1. Updated kitchen and bath: 81%
  2. An open floor plan: 59%
  3. Low-maintenance features: 43%
  4. Walkable communities: 36%
  5. Energy efficiency: 20%
  6. Strength of cell phone service or WiFi: 19%

Selling or just decluttering this Spring? A storage space may be your answer!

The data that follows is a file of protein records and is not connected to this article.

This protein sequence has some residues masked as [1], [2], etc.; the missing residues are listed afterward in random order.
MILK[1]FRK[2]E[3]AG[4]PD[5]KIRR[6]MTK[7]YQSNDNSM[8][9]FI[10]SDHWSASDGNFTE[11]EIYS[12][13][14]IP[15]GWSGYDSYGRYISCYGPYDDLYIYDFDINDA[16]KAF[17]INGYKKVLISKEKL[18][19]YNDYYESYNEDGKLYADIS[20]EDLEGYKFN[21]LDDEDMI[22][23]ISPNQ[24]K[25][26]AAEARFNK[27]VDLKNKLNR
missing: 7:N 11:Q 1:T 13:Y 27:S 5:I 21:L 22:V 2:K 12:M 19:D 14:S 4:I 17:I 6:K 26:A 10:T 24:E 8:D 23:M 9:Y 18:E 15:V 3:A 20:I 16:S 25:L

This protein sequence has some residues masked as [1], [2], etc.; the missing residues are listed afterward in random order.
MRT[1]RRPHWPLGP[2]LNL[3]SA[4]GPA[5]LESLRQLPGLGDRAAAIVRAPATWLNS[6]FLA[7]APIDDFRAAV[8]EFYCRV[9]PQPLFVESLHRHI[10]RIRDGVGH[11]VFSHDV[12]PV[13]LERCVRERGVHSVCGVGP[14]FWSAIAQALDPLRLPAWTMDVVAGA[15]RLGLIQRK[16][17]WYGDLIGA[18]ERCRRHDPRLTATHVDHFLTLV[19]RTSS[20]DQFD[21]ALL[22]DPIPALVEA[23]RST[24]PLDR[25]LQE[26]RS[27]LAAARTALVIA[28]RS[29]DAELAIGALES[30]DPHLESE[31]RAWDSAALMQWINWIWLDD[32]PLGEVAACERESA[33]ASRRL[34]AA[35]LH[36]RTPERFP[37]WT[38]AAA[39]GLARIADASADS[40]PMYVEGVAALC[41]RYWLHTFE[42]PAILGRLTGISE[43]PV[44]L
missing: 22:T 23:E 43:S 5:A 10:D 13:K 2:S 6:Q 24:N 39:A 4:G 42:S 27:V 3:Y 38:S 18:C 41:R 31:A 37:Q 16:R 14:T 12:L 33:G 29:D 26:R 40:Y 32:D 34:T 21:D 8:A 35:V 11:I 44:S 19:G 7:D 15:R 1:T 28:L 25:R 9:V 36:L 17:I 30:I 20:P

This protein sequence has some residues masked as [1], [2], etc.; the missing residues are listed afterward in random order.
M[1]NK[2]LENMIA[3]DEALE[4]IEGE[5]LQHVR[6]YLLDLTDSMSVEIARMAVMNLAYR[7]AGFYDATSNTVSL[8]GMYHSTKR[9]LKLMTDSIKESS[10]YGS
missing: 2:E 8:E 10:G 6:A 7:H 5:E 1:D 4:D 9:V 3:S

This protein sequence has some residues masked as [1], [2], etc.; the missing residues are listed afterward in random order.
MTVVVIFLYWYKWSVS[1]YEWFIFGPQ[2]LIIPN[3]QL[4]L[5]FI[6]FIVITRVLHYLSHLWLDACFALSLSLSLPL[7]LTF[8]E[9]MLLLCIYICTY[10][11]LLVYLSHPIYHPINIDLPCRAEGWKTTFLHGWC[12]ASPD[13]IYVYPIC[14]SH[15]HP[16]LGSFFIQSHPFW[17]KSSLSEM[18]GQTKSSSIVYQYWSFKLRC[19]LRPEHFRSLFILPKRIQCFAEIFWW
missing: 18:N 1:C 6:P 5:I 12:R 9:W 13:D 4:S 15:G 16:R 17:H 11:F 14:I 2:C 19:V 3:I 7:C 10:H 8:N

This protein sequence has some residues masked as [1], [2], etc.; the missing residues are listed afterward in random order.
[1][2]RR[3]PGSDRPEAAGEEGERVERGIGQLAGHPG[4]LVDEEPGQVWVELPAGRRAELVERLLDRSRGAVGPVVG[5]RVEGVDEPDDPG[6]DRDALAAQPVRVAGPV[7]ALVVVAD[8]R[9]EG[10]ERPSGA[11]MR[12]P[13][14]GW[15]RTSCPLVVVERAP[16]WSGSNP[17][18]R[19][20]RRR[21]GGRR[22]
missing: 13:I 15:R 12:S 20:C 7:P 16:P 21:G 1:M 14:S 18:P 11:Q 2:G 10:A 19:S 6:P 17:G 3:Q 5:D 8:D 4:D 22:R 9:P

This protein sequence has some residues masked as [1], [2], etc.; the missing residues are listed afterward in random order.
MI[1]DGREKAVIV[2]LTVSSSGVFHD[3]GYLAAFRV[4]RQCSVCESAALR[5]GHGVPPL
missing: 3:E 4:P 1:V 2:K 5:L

You might think the easiest way to declutter your home is to shove everything into the closets. Bad idea: Anyone who tours your home is going to check out the storage spaces, and disorganized, overstuffed closets only serve as evidence that your home is lacking. Opt instead for a storage unit to house the things you won’t need while your home is on the market. The general rule? Get rid of a third of your stuff. “If you don’t use it every day, store it,” says Justin Seeby, principal at the Graham Seeby Group with Keller Williams Intown Realty in Atlanta, GA. Holiday decorations, baby gear, seasonal clothes, that bread maker you’ve never used — they can all go into storage. Bonus: If you choose a portable unit, it can be transported to your new home, making moving day a cinch.